Jeffrey H. Dover
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Atlanta Auto Accident and Medical Malpractice Attorney
When being treated for various medical conditions, including cancer, it is comforting to know that your doctor has an advanced level of knowledge on the subject. To ensure that all physicians do, there is a nationally administered examination that all Medical Doctors (MDs) and Doctors of Osteopathy (DOs) are required to pass. The test, administered by the National Board of Medical Examiners (NBME), must be passed before any doctor can be licensed by a state.

The test, known as the United States Medical Licensing Examination (USMLE), is actually administered in three parts over the career of a training physician. In addition to passing the exam, physicians must also complete a year of residency or internship before they are nationally licensed and can apply for state licensure.

The three parts of the USMLE focus on different qualifications a physician must have prior to licensure:
  • Step 1: To pass this portion of the exam, a physician must be able to apply scientific knowledge to the practice of medicine. The content covered can includes a number of different general topics, including individual organ systems.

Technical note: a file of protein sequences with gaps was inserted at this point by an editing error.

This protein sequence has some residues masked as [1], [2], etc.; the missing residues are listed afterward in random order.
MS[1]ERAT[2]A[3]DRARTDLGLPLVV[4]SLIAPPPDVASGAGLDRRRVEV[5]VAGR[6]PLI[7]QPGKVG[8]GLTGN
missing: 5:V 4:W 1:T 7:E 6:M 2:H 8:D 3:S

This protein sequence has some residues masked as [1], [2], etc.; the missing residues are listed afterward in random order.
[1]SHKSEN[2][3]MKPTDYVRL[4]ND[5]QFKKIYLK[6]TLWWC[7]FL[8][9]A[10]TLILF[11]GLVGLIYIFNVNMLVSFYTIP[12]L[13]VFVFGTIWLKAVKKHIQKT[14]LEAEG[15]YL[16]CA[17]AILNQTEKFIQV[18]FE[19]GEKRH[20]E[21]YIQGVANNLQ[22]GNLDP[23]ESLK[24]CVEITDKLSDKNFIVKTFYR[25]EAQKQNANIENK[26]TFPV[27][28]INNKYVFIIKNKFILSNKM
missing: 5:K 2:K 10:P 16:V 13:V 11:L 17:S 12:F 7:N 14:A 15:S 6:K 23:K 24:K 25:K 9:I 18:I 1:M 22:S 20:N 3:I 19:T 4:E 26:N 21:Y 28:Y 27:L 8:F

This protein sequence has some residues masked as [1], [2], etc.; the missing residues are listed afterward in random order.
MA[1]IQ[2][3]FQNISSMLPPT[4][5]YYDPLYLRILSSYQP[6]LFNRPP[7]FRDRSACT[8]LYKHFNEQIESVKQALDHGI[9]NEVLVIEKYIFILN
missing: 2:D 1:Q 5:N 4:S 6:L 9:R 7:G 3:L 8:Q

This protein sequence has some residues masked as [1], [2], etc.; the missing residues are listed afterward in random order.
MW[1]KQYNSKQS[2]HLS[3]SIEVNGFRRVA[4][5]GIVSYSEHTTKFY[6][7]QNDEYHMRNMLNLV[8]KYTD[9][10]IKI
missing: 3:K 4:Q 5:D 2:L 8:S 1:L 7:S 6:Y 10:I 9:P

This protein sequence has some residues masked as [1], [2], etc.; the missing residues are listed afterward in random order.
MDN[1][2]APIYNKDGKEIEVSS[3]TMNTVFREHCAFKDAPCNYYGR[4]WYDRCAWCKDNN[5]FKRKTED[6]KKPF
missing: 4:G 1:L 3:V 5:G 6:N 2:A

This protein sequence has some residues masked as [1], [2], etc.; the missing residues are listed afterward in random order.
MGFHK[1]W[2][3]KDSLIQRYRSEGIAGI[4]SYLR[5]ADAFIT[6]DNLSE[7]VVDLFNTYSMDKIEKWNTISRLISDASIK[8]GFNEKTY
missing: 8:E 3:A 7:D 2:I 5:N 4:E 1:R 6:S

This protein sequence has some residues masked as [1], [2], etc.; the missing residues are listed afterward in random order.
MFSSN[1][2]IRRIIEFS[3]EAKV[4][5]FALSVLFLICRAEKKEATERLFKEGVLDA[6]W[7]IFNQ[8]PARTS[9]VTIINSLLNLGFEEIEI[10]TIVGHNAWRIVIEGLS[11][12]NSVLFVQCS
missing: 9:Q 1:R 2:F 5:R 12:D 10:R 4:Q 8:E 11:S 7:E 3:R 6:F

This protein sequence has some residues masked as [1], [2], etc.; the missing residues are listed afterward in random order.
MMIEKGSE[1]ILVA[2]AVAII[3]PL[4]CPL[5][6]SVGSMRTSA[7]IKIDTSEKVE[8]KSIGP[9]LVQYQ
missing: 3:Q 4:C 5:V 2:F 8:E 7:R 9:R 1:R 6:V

• Step 2: A physician must show the ability to apply his or her medical knowledge to real life scenarios to pass this part of the USMLE. One of the areas covered in this portion of the test is the diagnosis of diseases.
  • Step 3: A physician must demonstrate the ability to practice without any supervision. This portion of the exam is especially important, because a physician is fully responsible for his or her actions and mistakes in practice following licensure - including negligence and malpractice.
Typically, the exam sponsored by the NBME is taken after a physician has completed the required year of on-the-job training. By making the passing of this exam a requirement for all physicians, the likelihood of patients ever receiving care from someone who is fundamentally unqualified goes down significantly.

Unfortunately, instances of negligence and malpractice still occur despite physicians having passed the exam.
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